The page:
was the fine display of Indo-Chinese issues portraying a native girl
and bearing the surcharge of various French Post Offices in China.
Finally, his father discovered that he was
investing part of his music lesson money in stamps, and, as every
parent would do, he gave the erring son a good spanking. It was a
bitter pill to swallow, but Charles, to avoid all temptations, had
to take a round-about way to go to his music teacher!
If Mr. Blum did not become a good musician, he
blames the fact on his becoming a good stamp collector. He says,
"If my father had invested in stamps the money he spent for my music
lessons I would, by now, have a small fortune in stamps!"
Those Indo-Chinese stamps not only stimulated
Br. Blum philatelically. They might have awakened in him the urge
to see some of those foreign countries, for, once he had the chance
to come to the Philippines, he took the first available boat and
arrived here in February, 1920. Ever since, he has considered the
Philippines his second home where he has now a host of friends among
Filipino and foreign stamp collectors.
Blum loves to recall the time when he used to exchange philatelic
pleasantries with such prominent philatelists as Dr. Reyes, Dr.
Banks, Juan Mencarini, Remigio Garcia, Jose Castaner, Ramon Catala,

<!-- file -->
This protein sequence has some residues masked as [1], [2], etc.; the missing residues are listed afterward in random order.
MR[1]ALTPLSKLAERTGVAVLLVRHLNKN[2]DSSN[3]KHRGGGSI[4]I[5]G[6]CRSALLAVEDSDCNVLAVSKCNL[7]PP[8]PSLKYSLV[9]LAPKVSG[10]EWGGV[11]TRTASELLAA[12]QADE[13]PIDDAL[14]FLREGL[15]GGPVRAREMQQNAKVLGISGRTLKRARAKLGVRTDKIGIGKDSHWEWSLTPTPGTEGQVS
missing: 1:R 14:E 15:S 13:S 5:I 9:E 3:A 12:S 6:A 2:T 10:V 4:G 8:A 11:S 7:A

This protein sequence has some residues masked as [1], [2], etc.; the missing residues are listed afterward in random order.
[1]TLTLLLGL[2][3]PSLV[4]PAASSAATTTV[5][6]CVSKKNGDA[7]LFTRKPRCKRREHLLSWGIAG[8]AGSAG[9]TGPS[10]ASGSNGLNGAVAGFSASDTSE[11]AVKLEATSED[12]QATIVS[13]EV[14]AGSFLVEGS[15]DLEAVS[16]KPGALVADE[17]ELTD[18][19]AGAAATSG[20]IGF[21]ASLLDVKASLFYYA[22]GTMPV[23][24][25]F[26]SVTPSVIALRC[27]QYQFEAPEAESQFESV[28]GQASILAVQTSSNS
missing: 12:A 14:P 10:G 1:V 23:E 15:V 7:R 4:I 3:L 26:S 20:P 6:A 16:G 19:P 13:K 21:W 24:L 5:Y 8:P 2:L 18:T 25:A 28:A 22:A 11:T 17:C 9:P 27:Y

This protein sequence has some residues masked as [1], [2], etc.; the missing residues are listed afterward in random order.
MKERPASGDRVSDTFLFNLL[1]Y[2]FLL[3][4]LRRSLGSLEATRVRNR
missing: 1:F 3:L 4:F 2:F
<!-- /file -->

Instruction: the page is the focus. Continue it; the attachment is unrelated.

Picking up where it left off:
Walter Bruggman, and many others who have all gone into the world
To Mr. Blum, however, it was not only friends
that he acquired through stamp collecting. He also got a profound
knowledge of varied subjects that have been useful to him -
knowledge in geography, history, foreign currencies, the fauna and
flora of other countries, and many other subjects in all of which he
excelled in school more so through the information gathered from his
stamps than the knowledge imparted to him by his teachers. Mr. Blum,
therefore, recommends this hobby to the Filipino youth so that they
can acquire, practically free of charge or at a very small cost,
knowledge which not even the most expensive universities do impart.
suggests that parents and teachers should encourage the children to
take up this pleasant educational hobby.